MIT has released a mapping tool that compares the cost of living and the minimum wage for different households across the United States.
Though the map is pretty, the results are not. They show that earning minimum wage across the country is rarely enough.
The map looks at three types of households: parents with a spouse and two children, single parents with one child, and single adults.
The map’s colors correspond to the gap between the living wage – defined by MIT’s “living wage calculator,’’ which estimates the cost of living by looking at the local cost of basic needs – and the minimum wage for each of these three scenarios. The redder the map is, the larger that gap is.
Especially for parents with spouse and two children, the map is red and dark red in many places, including Boston.
The goal of making the map was to “help families and individuals to know more about their costs of living and also to think about how they might argue for better wages,’’ Amy Glasmeier, the MIT professor who worked on the project, told Boston.com via email. “I also hoped to inspire policy makers to step up and ensure their wage scales were livable.’’
Here’s Massachusetts, for example, looking at parents with a spouse and two children:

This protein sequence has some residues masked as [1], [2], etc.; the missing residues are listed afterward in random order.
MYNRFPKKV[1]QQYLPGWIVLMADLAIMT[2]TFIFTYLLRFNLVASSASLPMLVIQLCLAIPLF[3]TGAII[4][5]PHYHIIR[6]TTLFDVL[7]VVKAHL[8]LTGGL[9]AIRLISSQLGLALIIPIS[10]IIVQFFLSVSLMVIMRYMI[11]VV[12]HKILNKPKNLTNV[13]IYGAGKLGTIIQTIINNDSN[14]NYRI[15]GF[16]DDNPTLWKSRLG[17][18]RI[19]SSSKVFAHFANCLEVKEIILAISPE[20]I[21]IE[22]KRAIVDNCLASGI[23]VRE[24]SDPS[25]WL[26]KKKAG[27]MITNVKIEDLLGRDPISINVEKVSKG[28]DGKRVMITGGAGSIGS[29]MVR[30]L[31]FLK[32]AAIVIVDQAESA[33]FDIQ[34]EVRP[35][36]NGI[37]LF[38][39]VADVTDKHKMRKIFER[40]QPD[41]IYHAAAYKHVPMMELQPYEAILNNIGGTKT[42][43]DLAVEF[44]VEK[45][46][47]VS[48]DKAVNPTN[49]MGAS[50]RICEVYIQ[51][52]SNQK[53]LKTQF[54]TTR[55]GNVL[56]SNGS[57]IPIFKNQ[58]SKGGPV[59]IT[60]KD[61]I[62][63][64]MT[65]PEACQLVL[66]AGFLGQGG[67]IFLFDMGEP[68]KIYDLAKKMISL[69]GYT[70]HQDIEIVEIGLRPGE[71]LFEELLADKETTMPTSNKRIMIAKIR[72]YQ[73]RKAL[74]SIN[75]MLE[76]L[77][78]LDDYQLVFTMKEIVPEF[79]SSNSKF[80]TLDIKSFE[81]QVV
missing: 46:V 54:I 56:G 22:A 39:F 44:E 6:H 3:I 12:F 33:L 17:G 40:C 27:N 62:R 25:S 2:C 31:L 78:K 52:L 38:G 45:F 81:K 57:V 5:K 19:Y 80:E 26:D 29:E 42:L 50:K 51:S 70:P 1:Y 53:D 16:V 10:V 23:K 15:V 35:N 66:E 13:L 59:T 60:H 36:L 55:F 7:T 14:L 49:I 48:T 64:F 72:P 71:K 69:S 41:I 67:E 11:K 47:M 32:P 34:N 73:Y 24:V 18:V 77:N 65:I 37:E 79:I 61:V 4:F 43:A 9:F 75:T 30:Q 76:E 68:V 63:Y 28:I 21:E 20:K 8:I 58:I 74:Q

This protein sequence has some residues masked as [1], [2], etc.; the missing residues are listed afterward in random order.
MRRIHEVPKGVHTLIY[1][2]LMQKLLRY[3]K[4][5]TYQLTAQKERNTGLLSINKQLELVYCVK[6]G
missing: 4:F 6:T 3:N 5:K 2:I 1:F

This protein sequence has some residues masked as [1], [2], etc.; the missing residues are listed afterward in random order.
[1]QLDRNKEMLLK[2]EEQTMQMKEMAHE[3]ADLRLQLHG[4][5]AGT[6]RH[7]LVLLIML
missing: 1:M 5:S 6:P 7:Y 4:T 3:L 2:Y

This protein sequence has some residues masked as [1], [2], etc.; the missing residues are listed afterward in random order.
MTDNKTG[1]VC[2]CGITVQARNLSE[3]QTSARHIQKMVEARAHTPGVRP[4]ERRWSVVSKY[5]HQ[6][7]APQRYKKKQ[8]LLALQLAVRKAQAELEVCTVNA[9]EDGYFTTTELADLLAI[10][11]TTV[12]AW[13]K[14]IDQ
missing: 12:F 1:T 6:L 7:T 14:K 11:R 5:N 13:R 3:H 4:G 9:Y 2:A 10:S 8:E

In Suffolk County, the living wage is $27.01 per hour, while minimum wage is $8.00 – a gap of $19.01.
The gap for a single parent with one child is even greater at $19.87.
If you’re a single adult, there is still a gap, but a smaller one at $5.77.
The map can also be changed to just look at major cities, using the same metrics. Here it is using the single adult metric:
Boston’s gap for singles is lower than New York’s, at $5.30 and $5.71 respectively.
“More rural areas are lower cost than cities,’’ Glasmeier said. “At the same time, the gap is still quite large in rural areas.’’
Glasmeier said that the results were what she expected, except for the state of Washington, where there was no gap for singles in Washington. But for the most part, there are very few places where minimum wage makes the cut.
Check out the full interactive map here.
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